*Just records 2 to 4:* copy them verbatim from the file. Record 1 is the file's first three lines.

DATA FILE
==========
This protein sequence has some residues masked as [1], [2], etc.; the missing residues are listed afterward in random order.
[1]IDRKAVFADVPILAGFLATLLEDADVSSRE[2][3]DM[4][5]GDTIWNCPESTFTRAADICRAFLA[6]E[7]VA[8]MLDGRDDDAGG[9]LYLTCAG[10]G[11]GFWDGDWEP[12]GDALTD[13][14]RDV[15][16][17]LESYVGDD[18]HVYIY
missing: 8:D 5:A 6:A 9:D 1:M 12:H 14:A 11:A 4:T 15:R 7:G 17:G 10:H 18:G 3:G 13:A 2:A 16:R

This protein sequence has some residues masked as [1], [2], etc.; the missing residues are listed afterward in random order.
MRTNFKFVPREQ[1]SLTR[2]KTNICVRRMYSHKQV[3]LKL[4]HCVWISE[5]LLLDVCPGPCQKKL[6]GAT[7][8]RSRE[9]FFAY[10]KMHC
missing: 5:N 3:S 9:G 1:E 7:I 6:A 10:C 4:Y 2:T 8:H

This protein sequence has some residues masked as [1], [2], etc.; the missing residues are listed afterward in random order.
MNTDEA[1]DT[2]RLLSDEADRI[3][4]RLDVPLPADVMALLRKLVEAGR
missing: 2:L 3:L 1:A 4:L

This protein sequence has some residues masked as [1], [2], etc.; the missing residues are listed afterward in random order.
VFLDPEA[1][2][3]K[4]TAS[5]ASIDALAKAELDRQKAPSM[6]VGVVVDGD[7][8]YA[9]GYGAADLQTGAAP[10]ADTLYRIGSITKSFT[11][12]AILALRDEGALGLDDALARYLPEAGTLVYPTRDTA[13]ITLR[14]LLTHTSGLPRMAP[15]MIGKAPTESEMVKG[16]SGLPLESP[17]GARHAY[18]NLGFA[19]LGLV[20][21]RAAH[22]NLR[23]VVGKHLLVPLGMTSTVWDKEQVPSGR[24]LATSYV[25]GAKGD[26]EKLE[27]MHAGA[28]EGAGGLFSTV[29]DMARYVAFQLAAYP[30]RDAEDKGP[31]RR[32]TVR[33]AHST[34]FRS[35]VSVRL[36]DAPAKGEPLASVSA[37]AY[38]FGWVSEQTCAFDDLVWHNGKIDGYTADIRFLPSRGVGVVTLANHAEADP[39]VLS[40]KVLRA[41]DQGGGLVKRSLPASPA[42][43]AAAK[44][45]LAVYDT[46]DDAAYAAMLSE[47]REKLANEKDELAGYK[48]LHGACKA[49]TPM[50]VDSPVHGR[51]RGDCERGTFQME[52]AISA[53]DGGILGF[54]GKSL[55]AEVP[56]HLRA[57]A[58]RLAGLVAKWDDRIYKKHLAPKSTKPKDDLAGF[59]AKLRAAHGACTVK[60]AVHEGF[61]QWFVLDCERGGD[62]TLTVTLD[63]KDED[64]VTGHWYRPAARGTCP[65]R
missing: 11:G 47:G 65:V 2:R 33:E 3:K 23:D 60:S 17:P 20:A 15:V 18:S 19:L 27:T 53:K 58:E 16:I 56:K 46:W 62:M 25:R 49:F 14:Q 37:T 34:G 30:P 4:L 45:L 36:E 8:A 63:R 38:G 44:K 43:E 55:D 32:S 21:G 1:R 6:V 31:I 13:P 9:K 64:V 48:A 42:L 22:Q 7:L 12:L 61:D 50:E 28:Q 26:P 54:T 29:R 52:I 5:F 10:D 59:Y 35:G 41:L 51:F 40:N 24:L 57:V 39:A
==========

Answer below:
This protein sequence has some residues masked as [1], [2], etc.; the missing residues are listed afterward in random order.
MRTNFKFVPREQ[1]SLTR[2]KTNICVRRMYSHKQV[3]LKL[4]HCVWISE[5]LLLDVCPGPCQKKL[6]GAT[7][8]RSRE[9]FFAY[10]KMHC
missing: 5:N 3:S 9:G 1:E 7:I 6:A 10:C 4:Y 2:T 8:H

This protein sequence has some residues masked as [1], [2], etc.; the missing residues are listed afterward in random order.
MNTDEA[1]DT[2]RLLSDEADRI[3][4]RLDVPLPADVMALLRKLVEAGR
missing: 2:L 3:L 1:A 4:L

This protein sequence has some residues masked as [1], [2], etc.; the missing residues are listed afterward in random order.
VFLDPEA[1][2][3]K[4]TAS[5]ASIDALAKAELDRQKAPSM[6]VGVVVDGD[7][8]YA[9]GYGAADLQTGAAP[10]ADTLYRIGSITKSFT[11][12]AILALRDEGALGLDDALARYLPEAGTLVYPTRDTA[13]ITLR[14]LLTHTSGLPRMAP[15]MIGKAPTESEMVKG[16]SGLPLESP[17]GARHAY[18]NLGFA[19]LGLV[20][21]RAAH[22]NLR[23]VVGKHLLVPLGMTSTVWDKEQVPSGR[24]LATSYV[25]GAKGD[26]EKLE[27]MHAGA[28]EGAGGLFSTV[29]DMARYVAFQLAAYP[30]RDAEDKGP[31]RR[32]TVR[33]AHST[34]FRS[35]VSVRL[36]DAPAKGEPLASVSA[37]AY[38]FGWVSEQTCAFDDLVWHNGKIDGYTADIRFLPSRGVGVVTLANHAEADP[39]VLS[40]KVLRA[41]DQGGGLVKRSLPASPA[42][43]AAAK[44][45]LAVYDT[46]DDAAYAAMLSE[47]REKLANEKDELAGYK[48]LHGACKA[49]TPM[50]VDSPVHGR[51]RGDCERGTFQME[52]AISA[53]DGGILGF[54]GKSL[55]AEVP[56]HLRA[57]A[58]RLAGLVAKWDDRIYKKHLAPKSTKPKDDLAGF[59]AKLRAAHGACTVK[60]AVHEGF[61]QWFVLDCERGGD[62]TLTVTLD[63]KDED[64]VTGHWYRPAARGTCP[65]R
missing: 11:G 47:G 65:V 2:R 33:E 3:K 23:D 60:S 17:P 20:A 15:V 18:S 19:L 27:T 53:K 58:E 16:I 56:K 46:W 62:M 25:R 49:F 14:Q 37:T 34:G 30:P 4:L 45:L 36:E 8:A 63:R 38:G 44:K 43:E 55:D 32:S 21:G 1:R 6:V 31:I 13:P 9:K 64:V 48:A 42:L 22:Q 7:L 12:L 61:D 50:E 28:Q 26:P 54:T 29:R 52:I 5:F 10:D 59:Y 35:G 41:L 51:F 40:N 24:L 57:V 39:A